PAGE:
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CN Labels, Product Formulation Statements and Production Records: The tools to being successful.

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Presentation on theme: "CN Labels, Product Formulation Statements and Production Records: The tools to being successful."— Presentation transcript:

1 CN Labels, Product Formulation Statements and Production Records: The tools to being successful

2 Objective  Increase communication amongst food service staff members resulting in confidence with meal service operation.

3 Agenda  Offer versus Serve  Review of Regulations  Crediting documentation  Child Nutrition Labels  Product Formulation Statements  Production Records  Standardized Recipes  Portion Control

4 Offer versus Serve - Lunch  Students must be offered all five required components.  Students are allowed to decline two of the five required food components.  Of the three components they choose, one must be ½ cup of fruit, vegetables, or combo.  The other two components must be FULL components.

5 Offer versus Serve - Lunch  Students must take a minimum of ½ cup of the Fruit and/or Vegetable component.  Must take full components, as planned, of at least two other components  A full component is defined as the minimum daily requirement.  1 oz eq grain for K-8 students  2 oz eq grain for 9-12 students  All reimbursable meals must be set at a single price whether the meal contains 3, 4, of 5 components.

6 Offer versus Serve - Breakfast  Students must be offered three components:  Grains – 1 oz eq daily  Fruit – 1 cup daily  Milk – 1 cup daily  Always offer all three components in at least the daily minimum required amounts.

7 Offer versus Serve - Breakfast  From the three components, menu must contain at least 4 food items.  Regulatory definition: A food item is a specific food offered within the food components  An item is the daily required minimum amount of each food component that a child can take  1 oz eq of grains  ½ cup of fruit  1 cup of milk  Students must select at least ½ cup of fruit/vegetable in order to have a reimbursable meal.

8 Offer versus Serve  To meet the ½ cup Fruit or Vegetable requirement, a student may select:  Smaller portions of same vegetable or fruit  ¼ cup applesauce + ¼ apple slices = ½ cup fruit  ¼ cup fruit and ¼ cup of vegetables  ¼ cup strawberries + ¼ cup dry beans and peas = ½ cup fruit or vegetable  Mixed dish containing a ½ cup mixture of fruits and vegetables  ½ cup carrot raisin salad = ½ cup fruit or vegetable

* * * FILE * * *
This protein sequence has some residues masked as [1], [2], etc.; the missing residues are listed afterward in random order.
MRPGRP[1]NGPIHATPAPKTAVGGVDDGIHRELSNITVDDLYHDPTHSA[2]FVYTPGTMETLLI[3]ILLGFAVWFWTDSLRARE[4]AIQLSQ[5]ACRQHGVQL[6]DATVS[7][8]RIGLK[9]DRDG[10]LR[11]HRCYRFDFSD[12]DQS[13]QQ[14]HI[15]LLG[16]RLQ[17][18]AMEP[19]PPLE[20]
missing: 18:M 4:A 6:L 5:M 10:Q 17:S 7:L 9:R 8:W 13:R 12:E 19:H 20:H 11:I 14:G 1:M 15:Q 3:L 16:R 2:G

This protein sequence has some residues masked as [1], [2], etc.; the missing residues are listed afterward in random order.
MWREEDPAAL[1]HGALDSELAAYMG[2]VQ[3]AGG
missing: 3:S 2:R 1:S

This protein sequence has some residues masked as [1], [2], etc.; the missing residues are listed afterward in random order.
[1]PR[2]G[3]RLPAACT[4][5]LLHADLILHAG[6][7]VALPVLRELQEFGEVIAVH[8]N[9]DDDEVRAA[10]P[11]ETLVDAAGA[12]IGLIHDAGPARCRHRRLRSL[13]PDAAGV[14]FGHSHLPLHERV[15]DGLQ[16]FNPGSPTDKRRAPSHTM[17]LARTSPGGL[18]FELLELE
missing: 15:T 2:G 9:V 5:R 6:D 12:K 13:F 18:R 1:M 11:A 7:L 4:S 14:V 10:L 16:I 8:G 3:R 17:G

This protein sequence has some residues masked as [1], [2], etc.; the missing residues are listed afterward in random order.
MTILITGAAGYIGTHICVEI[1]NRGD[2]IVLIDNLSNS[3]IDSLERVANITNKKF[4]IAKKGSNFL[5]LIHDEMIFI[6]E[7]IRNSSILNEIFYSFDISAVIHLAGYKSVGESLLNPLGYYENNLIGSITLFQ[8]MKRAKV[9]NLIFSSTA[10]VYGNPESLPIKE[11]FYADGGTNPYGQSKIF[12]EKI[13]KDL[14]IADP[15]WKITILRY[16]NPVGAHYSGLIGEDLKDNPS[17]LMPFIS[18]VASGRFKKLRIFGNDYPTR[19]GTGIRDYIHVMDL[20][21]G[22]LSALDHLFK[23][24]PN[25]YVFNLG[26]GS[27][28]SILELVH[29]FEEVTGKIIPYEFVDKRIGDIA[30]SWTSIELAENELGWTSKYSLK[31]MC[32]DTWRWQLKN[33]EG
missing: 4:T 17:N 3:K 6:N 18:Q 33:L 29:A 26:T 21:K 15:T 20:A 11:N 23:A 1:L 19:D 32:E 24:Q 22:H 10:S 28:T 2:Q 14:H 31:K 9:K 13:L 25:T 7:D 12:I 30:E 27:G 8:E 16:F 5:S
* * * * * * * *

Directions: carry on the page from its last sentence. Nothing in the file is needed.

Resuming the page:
9 Wednesday Turkey Sandwich on Wheat Bread Cheese Stick Baby Carrot Sticks Crisp Apple Milk Choice Cookie

10 How many components are present?

11 How many FULL components are present?

12 Communication is essential!

13 Production Record - Example Turkey Sandwich 1 each 25 25 Cheese Stick 1 each 20 20 Baby Carrots 1 cup 10 10 c Apple – 135 ct 1 each 20 20 Cookie 1 each 25 25 Skim White ½ pint 5 5 Skim Chocolate ½ pint 20 20 12/7/2014 Banana High 9-1225

14 Standardized Recipes


16 Do we know about many FULL components?

17 Crediting 17  Schools must be provided proper documentation for crediting processed foods that contain meat/meat alternate and grains.  Child Nutrition (CN) labels  Product Formulation Statements (PFS) 

18 Crediting continued 18  Unprocessed foods and those with a standard of identity can be credited using the Food Buying Guide.  Example: produce, cuts of meat, cheese  USDA Foods  Reminder: Direct Diversion crediting is SFA’s responsibility  WI Processed: Fact Sheets available

19 Importance of Documentation What kind of raw meat did you begin with? Turkey Breast? Ground Turkey? Mixed Turkey Products? What is the weight of the cooked, lean meat? What did you add to the final product? How much does the final product weigh?

20 Example: Spec Sheets

21 21 Example: Child Nutrition Label

22 Example Product Formulation Statement

23 Production Records

24 Production Records: Why we need them  “All SFAs/schools are required to document the foods served to students as part of a reimbursable meal. In addition to ensuring that meals served adhere to meal requirements, production records also provide valuable information for conducting nutrient analyses of foods offered to children.”

25 Daily Production Records: Who, When, What, How  May be a shared responsibility  Menu Planner  Production Staff  Meal Servers  May be completed in progression  Prior to day of meal service (advance plan)  Close to and/or on day of meal service (reflect changes in menu & participation)  After meal service completed (actual preparation and participation)  Time savers/Efficiencies  Cycle menus with master production plan  Master production plan copied and revised for each day  Separate plans by production or serving area (salad/garden bar, condiments, satellite location, etc.) 25